Good ideas seem to have a way of snowballing, of building upon themselves, and sometimes even taking on a life of their own.

Greensboro College art professor Ted Efremoff’s idea for the Healing Blues Project — a collaboration between musicians and the homeless — has raised awareness, created powerful music, raised $10,000 for the Interactive Resource Center and spawned a documentary project.

Efremoff’s area of expertise is called “social practice,” which means using art in a creative way that benefits society. His idea was spurred by a downtown art installation sponsored by the Piedmont Blues Preservation Society.

“I kept asking myself, ‘Who is experiencing the blues right now in Greensboro?’ ” he says. “And the obvious answer was the homeless.”

He asked colleague Dave Fox, a music professor at Greensboro College and one of the Triad’s best-known pianists, and some members of the Piedmont Blues Preservation Society to help him round up local songwriters and musicians to help with the project.

They paired each musician/songwriter with a member of the homeless population, all of whom were clients of the Interactive Resource Center.

Together they wrote songs.

The result was a poignant, stirring, sometimes gut-wrenching, sometimes uplifting, 15-song compilation. It was recorded at Benjy Johnson’s (who also played on it) Earthtones Studio, and Fox produced it.

The Healing Blues CD was released in September amid some fanfare that included a series of three live concerts. That grew to five, including one last week at Greensboro Day School.

All the proceeds from CD sales and the live events are going to the IRC, and if there are any royalties, the homeless co-writers will share in them.

So far, the project has raised $10,000 for the IRC.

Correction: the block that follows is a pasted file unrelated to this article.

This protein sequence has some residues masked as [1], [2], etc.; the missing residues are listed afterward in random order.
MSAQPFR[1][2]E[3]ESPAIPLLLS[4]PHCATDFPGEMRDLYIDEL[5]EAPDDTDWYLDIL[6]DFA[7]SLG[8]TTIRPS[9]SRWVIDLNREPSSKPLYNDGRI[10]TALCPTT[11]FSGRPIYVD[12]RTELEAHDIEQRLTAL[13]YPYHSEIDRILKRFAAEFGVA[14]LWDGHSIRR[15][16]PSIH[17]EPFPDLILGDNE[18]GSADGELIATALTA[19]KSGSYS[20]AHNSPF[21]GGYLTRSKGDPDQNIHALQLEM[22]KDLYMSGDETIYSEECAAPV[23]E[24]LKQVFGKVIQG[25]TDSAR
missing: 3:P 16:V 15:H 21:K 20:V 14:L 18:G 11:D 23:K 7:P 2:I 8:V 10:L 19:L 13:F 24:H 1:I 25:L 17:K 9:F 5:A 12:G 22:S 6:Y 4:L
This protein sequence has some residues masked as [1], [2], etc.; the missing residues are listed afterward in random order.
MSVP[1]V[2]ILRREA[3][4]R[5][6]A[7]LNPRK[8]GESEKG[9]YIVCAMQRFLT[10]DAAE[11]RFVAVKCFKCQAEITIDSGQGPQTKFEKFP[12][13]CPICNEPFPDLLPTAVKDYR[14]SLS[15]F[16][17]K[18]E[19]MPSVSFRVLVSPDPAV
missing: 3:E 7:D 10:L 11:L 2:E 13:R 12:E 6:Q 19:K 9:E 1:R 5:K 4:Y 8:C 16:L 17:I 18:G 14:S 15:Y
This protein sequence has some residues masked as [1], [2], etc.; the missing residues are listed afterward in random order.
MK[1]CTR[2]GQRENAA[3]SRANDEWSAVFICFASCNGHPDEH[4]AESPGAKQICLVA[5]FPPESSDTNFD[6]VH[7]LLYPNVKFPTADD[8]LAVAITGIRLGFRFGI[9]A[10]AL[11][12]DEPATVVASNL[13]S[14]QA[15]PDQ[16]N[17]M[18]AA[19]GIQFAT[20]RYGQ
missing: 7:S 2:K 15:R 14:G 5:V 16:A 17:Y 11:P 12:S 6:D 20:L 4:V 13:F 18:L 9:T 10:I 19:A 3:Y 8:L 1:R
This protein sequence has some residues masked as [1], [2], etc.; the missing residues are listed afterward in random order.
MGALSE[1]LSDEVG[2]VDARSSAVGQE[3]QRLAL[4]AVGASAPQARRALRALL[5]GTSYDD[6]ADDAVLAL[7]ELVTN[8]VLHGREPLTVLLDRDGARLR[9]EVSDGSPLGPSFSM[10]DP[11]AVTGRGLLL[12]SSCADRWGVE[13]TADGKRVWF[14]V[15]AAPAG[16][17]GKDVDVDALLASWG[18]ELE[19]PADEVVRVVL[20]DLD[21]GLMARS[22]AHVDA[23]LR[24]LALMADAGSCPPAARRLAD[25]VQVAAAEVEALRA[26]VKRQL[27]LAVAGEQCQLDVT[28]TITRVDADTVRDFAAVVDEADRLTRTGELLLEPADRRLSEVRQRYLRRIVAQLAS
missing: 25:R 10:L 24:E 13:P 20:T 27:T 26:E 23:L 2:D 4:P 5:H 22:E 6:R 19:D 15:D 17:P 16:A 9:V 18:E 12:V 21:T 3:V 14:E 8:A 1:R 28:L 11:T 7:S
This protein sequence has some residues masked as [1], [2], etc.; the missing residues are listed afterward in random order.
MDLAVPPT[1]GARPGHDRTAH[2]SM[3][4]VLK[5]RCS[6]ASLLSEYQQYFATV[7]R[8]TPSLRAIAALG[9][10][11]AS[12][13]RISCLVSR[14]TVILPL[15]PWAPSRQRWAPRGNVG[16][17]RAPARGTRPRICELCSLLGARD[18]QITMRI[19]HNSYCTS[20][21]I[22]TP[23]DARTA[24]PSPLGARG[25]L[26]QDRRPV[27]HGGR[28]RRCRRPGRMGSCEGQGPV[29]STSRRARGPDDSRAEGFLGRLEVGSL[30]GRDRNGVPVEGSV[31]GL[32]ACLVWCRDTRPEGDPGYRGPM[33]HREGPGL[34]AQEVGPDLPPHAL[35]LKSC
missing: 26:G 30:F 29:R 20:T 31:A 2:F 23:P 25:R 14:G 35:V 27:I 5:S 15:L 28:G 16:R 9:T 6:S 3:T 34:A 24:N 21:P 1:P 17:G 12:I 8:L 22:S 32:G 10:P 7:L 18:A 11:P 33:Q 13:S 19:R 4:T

Since the project’s inception, Efremoff had been videotaping its progress, from the initial meetings at the IRC, to the songwriting collaborations there and at the downtown art gallery Elsewhere, to the studio recording sessions, to the live concerts.

He even made a video of one of the songs, “I’m Walking,” by Lawyers, Guns and Money.

Yet, turning raw footage into a 40-minute documentary was too daunting for one person. So, as he had in the beginning, he turned to his colleagues at Greensboro College for help.

“This has been sort of a (Greensboro College) project in many ways, so it only seemed natural to involve some of my other colleagues and students,” Efremoff says.

He recruited two other professors — Sukhada Goghale, a documentary filmmaker from India and an adjunct professor, and Wayne Johns, a professor of English, communications and media studies at the college — to help develop and teach a new class, Digital Videography. It launched this spring with eight students and is also open to the public.

“We were fortunate because the college had gotten a $45,000 donation to build a computer lab, and we’re able to take advantage of that,” Efremoff says. “And we also got two grants for the class itself: $1,900 from ArtsGreensboro and $1,500 from the Center for the Enhancement of Teaching and Learning at Greensboro College.”

A stipulation in the ArtsGreensboro grant is that the documentary be completed by December. “We’ll make that deadline,” Efremoff says confidently. “So far, it’s been all classwork studies, but this week we’re going out in the field and doing some interviews and shooting some shots of the homeless encampments and other scenic, background shots and still photography. We’ll find out who’s serious about it now.”

The Greensboro College art department has three digital SLR cameras and audio equipment at its disposal.

Once the documentary is complete, Efremoff has hopes for wider commercial distribution, possibly to PBS or other cable networks. He plans to take it to several short-film festivals and has already given some footage of him explaining the Healing Blues concept and the video of “I’m Walking” to Free Speech TV. The idea is that other cities might use this as a template to address their homeless problems.

“If it works here, there’s no reason it wouldn’t work anywhere,” Efremoff says.

Ogi Overman has been an editor, columnist and reporter for numerous Triad publications for 30 years. Contact him at

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